WASHINGTON — As Senate Republicans work to achieve their goal of repealing and replacing former President Barack Obama’s landmark healthcare law, the Affordable Care Act, Senator Claire McCaskill told KMZU’s Brian Lock she simply wants a seat at the table on the healthcare debate.
In a wide-ranging conversation, Senator McCaskill added that agroterrorism is one of the greatest threats to the U.S., even if it can often fly under the radar.
Click below to hear the full Newsmaker which aired live on KMZU.
While terrorism is a regular part of political discourse in the modern era, the threat of agroterrorism can often be swept under the rug and forgotten. Senator McCaskill indicated she believes this is dangerous, and worked with her Republican colleagues in the Senate to pass a bill to strengthen protections against such a menacing threat.
“I am proud to say that my Republican colleague Pat Roberts and I sponsored a bill and President Trump signed it into law just a few weeks ago,” McCaskill said. “That [bill] will put into law a responsibility for the Department of Homeland Security to always be working on the issue of agroterrorism”
McCaskill described agroterrorism as efforts by a “terrorist organization” to contaminate America’s food supply with a deadly disease. Crops are also at danger of being killed off by agroterroristic means, which would result in starvation of millions across America and the globe, McCaskill emphasized.
In addition, McCaskill sees the U.S. postal service’s woes as a danger – especially for rural communities across Missouri.
“I have been really worried that in an effort to make the postal service more financially stable, they’ve been cutting corners,” McCaskill explained. “Typically when government cuts corners its rural areas of my state that get hurt the most.”
McCaskill told KMZU News that she has been working to sustain postal offices in Missouri’s rural towns and villages to ensure that residents of the far-flung reches of Missouri can still receive mail and packages in a timely manner. She went on to say that a priority of hers is to maintain the six-day-a-week delivery schedule for the United States Postal Service.
The Democrat from Rolla believes that any costs could be covered by creating a more level playing field with commercial carriers such as UPS and FedEx, companies McCaskill said can get sweetheart deals at a disadvantage to the Postal Service.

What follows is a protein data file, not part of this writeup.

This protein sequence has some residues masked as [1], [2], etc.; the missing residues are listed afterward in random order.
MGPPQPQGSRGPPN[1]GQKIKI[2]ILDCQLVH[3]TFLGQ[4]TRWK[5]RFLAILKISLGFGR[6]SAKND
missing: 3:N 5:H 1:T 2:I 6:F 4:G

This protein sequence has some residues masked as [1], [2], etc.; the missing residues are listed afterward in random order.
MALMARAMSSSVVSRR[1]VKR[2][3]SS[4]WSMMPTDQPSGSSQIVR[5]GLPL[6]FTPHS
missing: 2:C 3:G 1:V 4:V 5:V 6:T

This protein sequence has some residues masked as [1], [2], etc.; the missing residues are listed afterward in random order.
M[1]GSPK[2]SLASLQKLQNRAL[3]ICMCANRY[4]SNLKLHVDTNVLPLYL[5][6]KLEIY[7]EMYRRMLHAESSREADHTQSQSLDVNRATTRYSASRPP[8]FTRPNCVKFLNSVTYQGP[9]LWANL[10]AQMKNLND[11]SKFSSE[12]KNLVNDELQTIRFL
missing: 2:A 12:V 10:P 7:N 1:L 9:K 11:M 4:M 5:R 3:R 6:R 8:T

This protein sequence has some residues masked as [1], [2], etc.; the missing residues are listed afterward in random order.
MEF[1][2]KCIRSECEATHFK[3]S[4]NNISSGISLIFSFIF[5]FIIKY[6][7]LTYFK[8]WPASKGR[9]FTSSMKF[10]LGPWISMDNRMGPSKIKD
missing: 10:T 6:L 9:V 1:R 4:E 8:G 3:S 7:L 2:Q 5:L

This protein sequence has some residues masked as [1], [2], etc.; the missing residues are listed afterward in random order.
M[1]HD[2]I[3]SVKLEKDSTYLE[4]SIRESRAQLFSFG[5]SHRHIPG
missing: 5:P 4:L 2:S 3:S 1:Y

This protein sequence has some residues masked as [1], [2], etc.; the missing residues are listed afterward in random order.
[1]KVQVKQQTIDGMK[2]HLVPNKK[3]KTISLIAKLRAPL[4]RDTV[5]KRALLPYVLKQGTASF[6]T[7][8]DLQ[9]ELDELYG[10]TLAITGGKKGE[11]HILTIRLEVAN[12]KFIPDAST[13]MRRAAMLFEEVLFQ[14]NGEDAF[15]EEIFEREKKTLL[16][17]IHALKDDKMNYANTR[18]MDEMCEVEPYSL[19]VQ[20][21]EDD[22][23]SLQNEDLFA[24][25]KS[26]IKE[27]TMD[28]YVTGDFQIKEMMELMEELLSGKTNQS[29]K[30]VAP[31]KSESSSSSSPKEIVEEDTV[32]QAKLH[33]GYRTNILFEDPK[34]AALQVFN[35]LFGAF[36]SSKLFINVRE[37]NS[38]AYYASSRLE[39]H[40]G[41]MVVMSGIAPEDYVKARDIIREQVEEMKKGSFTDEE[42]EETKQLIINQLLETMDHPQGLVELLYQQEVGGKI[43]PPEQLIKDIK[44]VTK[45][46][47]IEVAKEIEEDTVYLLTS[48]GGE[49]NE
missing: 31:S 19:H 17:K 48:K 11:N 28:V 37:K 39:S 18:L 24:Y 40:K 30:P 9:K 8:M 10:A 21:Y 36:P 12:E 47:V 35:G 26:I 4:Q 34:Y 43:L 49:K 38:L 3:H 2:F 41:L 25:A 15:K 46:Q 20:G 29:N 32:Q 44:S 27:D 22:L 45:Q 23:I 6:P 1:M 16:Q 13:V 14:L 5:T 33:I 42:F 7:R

Senator McCaskill also detailed her concerns about the Trump Administration’s initial budget proposal, which cut the Department of Agriculture’s budget by roughly $70 billion. She advocates cost-sharing programs for crops such as cotton which shes said make the economics of agriculture more workable for Missouri’s farmers and producers.
“We have a lot of cotton producers in the boot heel and they have a very expensive input and don’t have the same kind of cost-sharing program that some other row crops have,” “We had this program in place during the Obama administration and I am hoping the Trump administration will continue it.”
“I’m worried because they are cutting the agriculture budget so significantly,” McCaskill asserted. “The budget the president submitted to congress cut the agricultural department by $70 billion and the budget laid out by House Republicans continues to cut the agriculture department. We just had cuts in the agriculture support program since the last farm bill. I just want to be very careful that we don’t shortchange the ag economy in Missouri.”
Debate regarding the healthcare bill – Barack Obama’s legacy achievement known as the Affordable Care Act, or ObamaCare, is raging on Capitol Hill Wednesday as Senate Republicans scramble to work out a deal to pass the 51 vote threshold and sent to President Trump’s desk, where he has said he is waiting “pen in hand.”
McCaskill took a swipe at Senate Republicans on the process of advancing some form of healthcare through the Senate without any cross-bench support or hearings regarding what is in the bill. Despite that, the Missouri Democrat said she is ready to come to the table and negotiate – talks which McCaskill said could include compromise on the individual mandate.
“I’m willing to negotiate on a lot of things. I just want to be in the room,” McCaskill announced. “This notion that we’re going to reform our entire healthcare system in a back room with a group of Republican men is a very bad idea. We need to fix what we have and we can do that in an open, transparent, public way with both Democrats and Republicans at the table. We all want the same thing- affordable health insurance for the people represent.”
McCaskill remarked the improving the individual healthcare market could be achieved without large cuts to the Medicaid program and tax cuts for the wealthiest Americans.
“I am open and willing to work with my Republican colleagues to compromise,” McCaskill told KMZU’s Brian Lock. “If we can find a way to get more healthy people into the market that keeps the prices low without the mandate, I’m certainly willing to talk about that. But it is time for us to sit down and have public hearings and public discussions about this and not try to do it they way they have so far, with a small group of Republican men in a back room somewhere.”